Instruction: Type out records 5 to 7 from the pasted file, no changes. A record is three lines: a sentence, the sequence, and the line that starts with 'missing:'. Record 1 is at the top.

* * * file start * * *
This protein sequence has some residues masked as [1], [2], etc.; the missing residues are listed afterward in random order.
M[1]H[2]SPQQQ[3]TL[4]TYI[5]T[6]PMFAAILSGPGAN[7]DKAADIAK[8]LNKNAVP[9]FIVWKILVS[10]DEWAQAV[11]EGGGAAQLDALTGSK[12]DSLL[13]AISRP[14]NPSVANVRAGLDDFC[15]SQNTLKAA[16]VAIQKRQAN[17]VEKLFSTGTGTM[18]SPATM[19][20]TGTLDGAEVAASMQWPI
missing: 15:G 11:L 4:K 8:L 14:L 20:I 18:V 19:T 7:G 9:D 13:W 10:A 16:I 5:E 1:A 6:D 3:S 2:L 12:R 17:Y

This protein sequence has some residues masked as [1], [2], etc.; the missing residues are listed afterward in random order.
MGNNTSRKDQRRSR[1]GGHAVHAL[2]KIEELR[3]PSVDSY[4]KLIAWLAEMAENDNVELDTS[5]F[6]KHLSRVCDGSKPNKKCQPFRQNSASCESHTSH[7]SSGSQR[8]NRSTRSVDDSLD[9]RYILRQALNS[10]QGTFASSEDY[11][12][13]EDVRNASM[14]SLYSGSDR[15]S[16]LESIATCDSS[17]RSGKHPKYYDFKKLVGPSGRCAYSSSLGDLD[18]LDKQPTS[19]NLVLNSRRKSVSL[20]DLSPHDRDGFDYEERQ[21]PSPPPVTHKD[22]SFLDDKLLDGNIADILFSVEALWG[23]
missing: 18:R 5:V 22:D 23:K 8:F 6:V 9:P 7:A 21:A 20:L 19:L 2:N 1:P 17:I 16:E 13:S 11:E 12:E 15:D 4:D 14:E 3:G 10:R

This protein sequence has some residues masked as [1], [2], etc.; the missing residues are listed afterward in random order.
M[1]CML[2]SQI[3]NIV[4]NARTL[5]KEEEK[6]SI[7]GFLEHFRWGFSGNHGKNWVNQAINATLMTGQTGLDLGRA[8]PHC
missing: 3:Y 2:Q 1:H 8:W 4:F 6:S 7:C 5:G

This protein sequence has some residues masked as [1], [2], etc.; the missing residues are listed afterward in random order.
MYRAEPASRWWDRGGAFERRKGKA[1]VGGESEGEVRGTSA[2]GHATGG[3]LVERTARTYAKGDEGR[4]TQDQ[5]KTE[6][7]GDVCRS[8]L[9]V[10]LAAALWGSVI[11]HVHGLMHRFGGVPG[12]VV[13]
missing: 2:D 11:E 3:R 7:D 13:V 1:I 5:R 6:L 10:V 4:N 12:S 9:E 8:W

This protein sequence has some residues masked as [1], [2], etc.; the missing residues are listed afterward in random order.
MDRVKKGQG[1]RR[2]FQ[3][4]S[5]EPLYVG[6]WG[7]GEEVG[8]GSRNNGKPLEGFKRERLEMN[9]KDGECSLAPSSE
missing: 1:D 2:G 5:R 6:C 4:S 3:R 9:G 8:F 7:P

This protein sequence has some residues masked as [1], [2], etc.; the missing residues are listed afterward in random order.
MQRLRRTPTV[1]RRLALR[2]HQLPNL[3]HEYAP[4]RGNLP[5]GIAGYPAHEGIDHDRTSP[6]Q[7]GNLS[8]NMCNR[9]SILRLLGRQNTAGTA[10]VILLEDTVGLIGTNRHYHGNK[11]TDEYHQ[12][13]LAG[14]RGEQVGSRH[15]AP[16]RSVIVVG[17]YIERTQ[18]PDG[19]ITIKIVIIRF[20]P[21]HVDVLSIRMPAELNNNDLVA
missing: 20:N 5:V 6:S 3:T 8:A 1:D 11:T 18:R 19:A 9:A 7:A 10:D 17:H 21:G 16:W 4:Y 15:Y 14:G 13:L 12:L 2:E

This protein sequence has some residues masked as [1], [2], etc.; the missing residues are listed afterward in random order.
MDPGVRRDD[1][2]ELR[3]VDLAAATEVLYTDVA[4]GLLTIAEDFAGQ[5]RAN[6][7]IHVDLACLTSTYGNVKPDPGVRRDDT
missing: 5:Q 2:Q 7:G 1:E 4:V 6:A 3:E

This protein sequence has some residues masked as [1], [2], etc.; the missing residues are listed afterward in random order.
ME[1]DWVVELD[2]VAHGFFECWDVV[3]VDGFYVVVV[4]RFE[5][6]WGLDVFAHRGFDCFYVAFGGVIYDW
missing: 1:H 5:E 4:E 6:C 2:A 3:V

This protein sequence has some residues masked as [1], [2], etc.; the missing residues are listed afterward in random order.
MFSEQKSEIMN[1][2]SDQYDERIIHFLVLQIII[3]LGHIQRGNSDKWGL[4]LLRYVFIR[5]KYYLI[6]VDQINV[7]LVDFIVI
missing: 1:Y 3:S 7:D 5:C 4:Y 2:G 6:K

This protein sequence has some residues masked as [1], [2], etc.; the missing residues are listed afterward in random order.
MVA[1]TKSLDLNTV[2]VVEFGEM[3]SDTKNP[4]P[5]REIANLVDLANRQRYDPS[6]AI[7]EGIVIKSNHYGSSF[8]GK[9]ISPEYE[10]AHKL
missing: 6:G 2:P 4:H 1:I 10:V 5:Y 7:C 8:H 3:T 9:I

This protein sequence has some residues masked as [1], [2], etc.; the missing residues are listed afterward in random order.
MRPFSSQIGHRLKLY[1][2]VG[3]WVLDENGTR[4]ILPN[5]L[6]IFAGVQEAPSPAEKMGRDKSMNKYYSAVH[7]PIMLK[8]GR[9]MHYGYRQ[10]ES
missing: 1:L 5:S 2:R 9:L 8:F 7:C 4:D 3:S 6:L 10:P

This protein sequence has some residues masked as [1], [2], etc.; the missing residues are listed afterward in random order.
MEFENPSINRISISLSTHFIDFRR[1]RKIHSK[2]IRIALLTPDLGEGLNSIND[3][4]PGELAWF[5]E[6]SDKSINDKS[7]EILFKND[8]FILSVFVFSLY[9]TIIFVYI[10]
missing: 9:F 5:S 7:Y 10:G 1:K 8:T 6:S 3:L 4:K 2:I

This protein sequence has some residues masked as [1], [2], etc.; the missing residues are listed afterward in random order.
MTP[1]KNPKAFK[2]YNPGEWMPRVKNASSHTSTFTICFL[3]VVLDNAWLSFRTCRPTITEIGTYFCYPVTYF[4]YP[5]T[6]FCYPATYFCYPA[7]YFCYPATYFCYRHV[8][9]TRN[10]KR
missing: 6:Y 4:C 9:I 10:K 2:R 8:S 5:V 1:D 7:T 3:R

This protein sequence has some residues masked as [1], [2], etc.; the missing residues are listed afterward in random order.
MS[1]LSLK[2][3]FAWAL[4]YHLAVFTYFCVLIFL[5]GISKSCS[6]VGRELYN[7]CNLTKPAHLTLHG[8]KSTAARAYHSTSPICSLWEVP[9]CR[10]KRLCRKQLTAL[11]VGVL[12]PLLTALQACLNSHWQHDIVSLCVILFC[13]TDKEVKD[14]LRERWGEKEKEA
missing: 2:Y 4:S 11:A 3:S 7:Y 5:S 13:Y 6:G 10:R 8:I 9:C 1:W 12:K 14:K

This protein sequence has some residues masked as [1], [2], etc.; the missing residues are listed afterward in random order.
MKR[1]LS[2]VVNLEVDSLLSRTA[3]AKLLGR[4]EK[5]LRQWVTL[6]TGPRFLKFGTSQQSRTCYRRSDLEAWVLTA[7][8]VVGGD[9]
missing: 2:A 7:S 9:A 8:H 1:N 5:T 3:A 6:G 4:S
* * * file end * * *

This protein sequence has some residues masked as [1], [2], etc.; the missing residues are listed afterward in random order.
MDRVKKGQG[1]RR[2]FQ[3][4]S[5]EPLYVG[6]WG[7]GEEVG[8]GSRNNGKPLEGFKRERLEMN[9]KDGECSLAPSSE
missing: 1:D 2:G 5:R 6:C 4:S 3:R 9:G 8:F 7:P

This protein sequence has some residues masked as [1], [2], etc.; the missing residues are listed afterward in random order.
MQRLRRTPTV[1]RRLALR[2]HQLPNL[3]HEYAP[4]RGNLP[5]GIAGYPAHEGIDHDRTSP[6]Q[7]GNLS[8]NMCNR[9]SILRLLGRQNTAGTA[10]VILLEDTVGLIGTNRHYHGNK[11]TDEYHQ[12][13]LAG[14]RGEQVGSRH[15]AP[16]RSVIVVG[17]YIERTQ[18]PDG[19]ITIKIVIIRF[20]P[21]HVDVLSIRMPAELNNNDLVA
missing: 20:N 5:V 6:S 3:T 8:A 1:D 11:T 18:R 19:A 9:A 7:A 10:D 17:H 21:G 16:W 4:Y 15:Y 14:G 13:L 12:L 2:E

This protein sequence has some residues masked as [1], [2], etc.; the missing residues are listed afterward in random order.
MDPGVRRDD[1][2]ELR[3]VDLAAATEVLYTDVA[4]GLLTIAEDFAGQ[5]RAN[6][7]IHVDLACLTSTYGNVKPDPGVRRDDT
missing: 5:Q 2:Q 7:G 1:E 4:V 6:A 3:E